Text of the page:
If Xavier goes on to capture its fifth straight Atlantic 10 regular season title this year, the Musketeers may remember the final two seconds of Saturday's first half at Richmond as one of the sequences that put them over the top.
Xavier led by just with the first-half clock ticking down when Tu Holloway pulled up from the left wing, shot-faked and drew a three-shot foul on Richmond guard Darien Brothers with 1.3 seconds to go. Then after a Spiders turnover gave the ball back to the Musketeers, Holloway inbounded the ball off Dan Geriot's back and laid it in at the buzzer to out of nowhere push Xavier's lead to seven.
"It gave us great momentum going into the half," Chris Mack said by phone after the game. "Obviously we knew there was a lot of basketball to be played, but we felt like those two plays really sum up Tu's IQ for the game. To be able to draw a foul and then to have the presence of mind to throw the ball off the defenders back and finish in 1.3 seconds, he's a special player."
The confidence boost from those two plays from Holloway helped Xavier turn a hotly contested Atlantic 10 showdown into a surprisingly lopsided 85-62 rout. Despite being down to just seven healthy scholarship players as a result of roster turnover and a flurry of early injuries, the Musketeers (15-5, 7-0) have a half-game lead on second-place Duquesne and at least a two-game cushion on everybody else.
The primary reason Xavier managed to win so convincingly at Richmond was a virtuoso performance from Holloway, who merits more All-American attention than he has received up to this point.
Holloway scored a career-high 33 points, dished out five assists, grabbed seven rebounds and converted all 17 of his free throw attempts. Not a single Richmond defender had any success keeping Xavier's 6-foot junior point guard from penetrating the lane and getting to the rim as he had 14 straight second-half points at one point.
"He had one of the better individual efforts I've ever seen as a coach," Mack said. "He has such a knack for drawing fouls and finishing through contact. Today was a banner day for him and for our team."
It would have been difficult to predict this seven-game win streak from Xavier after the Musketeers lost by 20 at rival Cincinnati on Jan. 6.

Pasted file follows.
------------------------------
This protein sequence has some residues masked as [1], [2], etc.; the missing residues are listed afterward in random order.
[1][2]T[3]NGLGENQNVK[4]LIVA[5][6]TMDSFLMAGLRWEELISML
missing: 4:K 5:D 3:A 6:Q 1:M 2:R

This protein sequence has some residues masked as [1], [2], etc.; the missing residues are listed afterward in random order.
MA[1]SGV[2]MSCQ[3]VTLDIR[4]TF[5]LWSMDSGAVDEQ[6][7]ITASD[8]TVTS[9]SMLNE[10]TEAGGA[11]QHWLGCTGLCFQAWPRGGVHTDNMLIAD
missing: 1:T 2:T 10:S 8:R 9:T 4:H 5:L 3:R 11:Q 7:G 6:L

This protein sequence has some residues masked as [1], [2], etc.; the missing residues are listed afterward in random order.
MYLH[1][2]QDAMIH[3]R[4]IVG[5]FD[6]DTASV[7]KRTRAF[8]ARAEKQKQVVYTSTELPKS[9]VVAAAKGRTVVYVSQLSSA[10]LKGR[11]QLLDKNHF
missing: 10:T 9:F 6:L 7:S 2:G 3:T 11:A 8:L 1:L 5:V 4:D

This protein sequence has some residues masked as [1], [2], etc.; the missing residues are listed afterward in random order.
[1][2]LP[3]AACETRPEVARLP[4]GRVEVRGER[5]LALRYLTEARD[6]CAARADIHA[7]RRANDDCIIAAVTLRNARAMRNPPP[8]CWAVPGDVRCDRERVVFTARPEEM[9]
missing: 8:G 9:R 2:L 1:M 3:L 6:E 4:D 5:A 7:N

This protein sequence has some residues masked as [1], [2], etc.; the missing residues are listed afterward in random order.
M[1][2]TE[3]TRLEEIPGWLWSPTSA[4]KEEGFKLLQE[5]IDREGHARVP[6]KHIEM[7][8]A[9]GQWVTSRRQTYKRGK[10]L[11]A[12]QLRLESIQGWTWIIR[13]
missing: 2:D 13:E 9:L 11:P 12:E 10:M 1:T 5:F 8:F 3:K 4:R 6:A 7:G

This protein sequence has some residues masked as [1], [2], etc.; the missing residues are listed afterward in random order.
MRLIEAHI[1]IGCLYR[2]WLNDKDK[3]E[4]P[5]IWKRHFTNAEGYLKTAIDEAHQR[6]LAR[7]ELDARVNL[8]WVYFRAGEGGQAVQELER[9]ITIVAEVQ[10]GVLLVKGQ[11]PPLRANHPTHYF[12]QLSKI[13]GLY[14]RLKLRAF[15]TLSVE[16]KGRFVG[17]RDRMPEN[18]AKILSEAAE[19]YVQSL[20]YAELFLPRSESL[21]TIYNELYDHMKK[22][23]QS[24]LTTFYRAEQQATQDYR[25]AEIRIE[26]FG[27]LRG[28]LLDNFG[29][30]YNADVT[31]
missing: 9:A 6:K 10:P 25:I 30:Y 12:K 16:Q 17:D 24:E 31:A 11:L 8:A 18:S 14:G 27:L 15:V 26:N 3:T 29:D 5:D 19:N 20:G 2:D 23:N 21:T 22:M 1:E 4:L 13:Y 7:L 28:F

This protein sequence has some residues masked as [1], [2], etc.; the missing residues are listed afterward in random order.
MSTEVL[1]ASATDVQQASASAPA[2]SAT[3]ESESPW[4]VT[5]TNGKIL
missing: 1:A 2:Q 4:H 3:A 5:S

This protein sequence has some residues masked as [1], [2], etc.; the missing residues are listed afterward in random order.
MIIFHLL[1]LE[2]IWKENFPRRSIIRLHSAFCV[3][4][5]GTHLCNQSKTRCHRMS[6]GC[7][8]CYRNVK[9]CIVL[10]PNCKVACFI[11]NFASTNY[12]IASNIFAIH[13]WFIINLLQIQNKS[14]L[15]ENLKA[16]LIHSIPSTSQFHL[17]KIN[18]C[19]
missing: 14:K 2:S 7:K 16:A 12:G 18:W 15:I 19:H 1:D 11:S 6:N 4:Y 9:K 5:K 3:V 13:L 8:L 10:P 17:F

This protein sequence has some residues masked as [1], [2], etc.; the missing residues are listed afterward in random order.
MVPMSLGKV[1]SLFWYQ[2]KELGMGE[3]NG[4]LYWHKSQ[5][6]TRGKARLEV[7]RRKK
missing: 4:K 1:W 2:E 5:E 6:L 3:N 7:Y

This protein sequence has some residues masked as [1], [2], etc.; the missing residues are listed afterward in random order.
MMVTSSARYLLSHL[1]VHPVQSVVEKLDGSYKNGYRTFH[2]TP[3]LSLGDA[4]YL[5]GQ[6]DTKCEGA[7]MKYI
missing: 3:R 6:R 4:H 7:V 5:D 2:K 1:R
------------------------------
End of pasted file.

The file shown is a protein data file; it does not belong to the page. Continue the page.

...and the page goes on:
The Musketeers entered conference play amid whispers that a 10th NCAA tournament berth in 11 years might be too daunting a goal to achieve. Between sharpshooter Brad Redford's season-ending knee injury, swingman Jay Canty's stress fracture in his right foot and top recruit Justin Martin's academic woes, Xavier has no perimeter players available off its bench and has leaned heavily on its stars.
While 13.6 points per game in A-10 play from 7-footer Kenny Frease and consistent production from Mark Lyons and Jamel Mclean have helped, Holloway has been the centerpiece of the turnaround. He's averaging 20.5 points per game and shooting a career-high 44.9 percent from the field, all while logging a ridiculous 38.4 minutes a game as a result of Xavier's lack of bench.
"If you had asked me before the season started if I thought Tu would be this special of a player, I don't know if I could have said yes," Mack said. "What he's done the past two months has been remarkable. He's had to do it playing almost every single minute."
The departure of last year's stars Jason Love and Jordan Crawford appeared to turn this into a potential transition year for Xavier, yet the Musketeers have responded to adversity and established themselves as contenders yet again.
They're done with Temple and Richmond for the remainder of the regular season now, just another reason Xavier should feel good about its chances to hang a fifth straight Atlantic 10 championship banner.
"Today's win only counts as one game, but we knew who Richmond was coming in," Mack said. "They're one of the premier teams in our conference, a veteran team with four seniors in its starting lineup, a team that's very hard to play against. This should give us a boost of confidence going forward."